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Freedom Programme

(18 Posts)
SevenStones Mon 16-Oct-17 00:05:03

Hi smile

I posted on the Red Flag thread with a few red flags that then turned into a bit of a ramble about my awful marriage that I left 6 years ago.

I've been reading lots of threads on here over the last couple of weeks, and wondering about the Freedom Programme then thinking, no, it's years ago now, so I won't bother. Someone on the Red Flag thread mentioned it though so tonight I emailed my local one which is in a town about 20 miles away. I'm hoping the list was up to date and they still do it as I feel it would help me to move forwards.

I also currently work with a man who is charming but I've realised he is a bully. Luckily I only have to work with him once more before a long break. My boss is aware now (it was she in fact who told me that the behaviour I was describing was bullying) but I've only just consciously realised he is a deeply unpleasant man and that I'm very intimidated by him. Over the time of working with him I came to the conclusion that I would never get into a relationship again. I think this was because my subconscious was picking things up that my conscious wasn't.

However, I would like to meet someone. And I think because of this work stuff and reading Mumsnet I've concluded that if I don't get some awareness and develop some boundaries I'm just going to end up in another abusive relationship or never be in one at all.

My father was psychologically and physically abusive to me when I was a child so I've never had proper knowledge of healthy male relationships. I read the free online chapter on the Freedom website and the male person who is described as "Friend" sounded like something out of a fairy story tbh.

I have difficulties with relationships in general anyway because of the mental health difficulties I've had since childhood, so I think learning about types of abusive men and being able to recognise them better will help enormously.

I lived on the internet when I was married as my XH always got angry when I went to stay with my (one) friend as he was jealous, so I definitely want to go to a group if there is one.

Those of you that have done it - does it help in the ways I think it might?

Thanks. smile

numbmum83 Mon 16-Oct-17 00:07:59

Try women's aid for a local domestic abuse course too .
I found the dv course life changing, it amazes you when you go back to the start just how much you didn't realise and how the signs are there .

DancingLedge Mon 16-Oct-17 00:12:19

Absolutely. Everyone I've ever met who's done it feels they've gained a lot .
I'll bet you will too.
Protects you in future relationships,of different kinds, and makes you feel better about yourself, as you fully realise what wasnt your fault.

SevenStones Mon 16-Oct-17 00:33:34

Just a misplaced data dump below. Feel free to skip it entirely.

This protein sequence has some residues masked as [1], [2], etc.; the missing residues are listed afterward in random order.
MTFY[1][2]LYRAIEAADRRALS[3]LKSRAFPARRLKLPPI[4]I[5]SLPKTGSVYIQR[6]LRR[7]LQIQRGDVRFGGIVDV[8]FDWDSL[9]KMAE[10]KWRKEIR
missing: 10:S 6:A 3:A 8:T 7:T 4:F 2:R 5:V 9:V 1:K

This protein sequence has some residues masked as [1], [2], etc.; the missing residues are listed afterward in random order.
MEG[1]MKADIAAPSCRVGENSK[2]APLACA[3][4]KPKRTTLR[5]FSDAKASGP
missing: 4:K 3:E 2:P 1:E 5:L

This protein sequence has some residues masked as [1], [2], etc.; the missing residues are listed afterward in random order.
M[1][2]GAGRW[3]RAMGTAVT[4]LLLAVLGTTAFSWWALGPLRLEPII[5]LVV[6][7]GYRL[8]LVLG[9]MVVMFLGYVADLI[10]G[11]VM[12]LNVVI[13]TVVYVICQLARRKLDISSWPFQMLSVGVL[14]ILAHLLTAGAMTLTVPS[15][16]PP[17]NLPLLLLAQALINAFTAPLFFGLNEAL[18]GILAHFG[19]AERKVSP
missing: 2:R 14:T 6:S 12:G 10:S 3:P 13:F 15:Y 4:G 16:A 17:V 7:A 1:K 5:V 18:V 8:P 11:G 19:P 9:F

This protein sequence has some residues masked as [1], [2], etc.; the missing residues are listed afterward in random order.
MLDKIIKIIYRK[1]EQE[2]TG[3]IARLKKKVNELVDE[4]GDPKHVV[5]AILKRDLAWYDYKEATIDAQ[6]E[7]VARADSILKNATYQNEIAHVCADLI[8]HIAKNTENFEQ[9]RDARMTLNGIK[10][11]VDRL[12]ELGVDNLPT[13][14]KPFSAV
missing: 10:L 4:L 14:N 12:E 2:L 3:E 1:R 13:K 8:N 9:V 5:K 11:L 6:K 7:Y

Thanks very much. Women's Aid has a forum that I've joined but there doesn't appear to be anything local to attend in the way of a course. However, the local domestic abuse charity offers a variety of things including counselling and one to one sessions to talk over aspects of life after leaving. I'll keep it in mind.

I have an internal fight constantly to convince myself that I was abused and that it wasn't my fault. I find it hard because there was no physical violence, just emotional and psychological as well as the controlling aspects (that I hadn't even recognised until very recently)

DancingLedge Mon 16-Oct-17 00:37:22

What you've just written means you SO will gain a lot from the Freedom programme.

SevenStones Mon 16-Oct-17 00:54:01


I did a lot of unhelpful and damaging things over the years which causes some of the internal conflict. He didn't make me do them, ergo it wasn't abuse. But then I tell myself that I did them because I was in an abusive situation and that I was trying to make things better the only way I could, and that my thought processes were totally fucked up which meant I couldn't make well thought through and sensible decisions.

DancingLedge Mon 16-Oct-17 00:58:42

Once you start to experience the freedom of truly realising what was abuse, that it wasn't your fault, you will be liberated to resolve your own stuff. Which is almost certainly smaller and more forgiveable than it seems now. flowers

Apileofballyhoo Mon 16-Oct-17 01:00:25

You come across in your post as such a lovely warm person. It's amazing to me that we put up with so much shit because we have no idea it's not normal, as we never experienced 'normal'. flowers

DancingLedge Mon 16-Oct-17 01:01:04

What are you now thinking about the Freedom programme?

SevenStones Mon 16-Oct-17 01:39:44

I emailed the local facilitator and am waiting to hear back from them.

My thoughts are that it would be nice to meet other women who have experienced abuse because, although my friends have been supportive, they don't really have a clue what it's like. I'm also thinking I want boundaries. I want to know what is normal.

My self esteem/ confidence has always been low, and my XH is a bit of a loser, never making an effort with anything or working towards anything worthwhile. He worked in the same job for 20 years although he hated it after five years. He was waiting for redundancy to come up..... It eventually did, but who in their right mind stays at a job they hate for fifteen years waiting for a redundancy package. What nonsense! So, I want to meet someone with a bit of oomph to them, and I think learning about abuse and all that stuff will help me to not crumple and run away when presented with a normal man.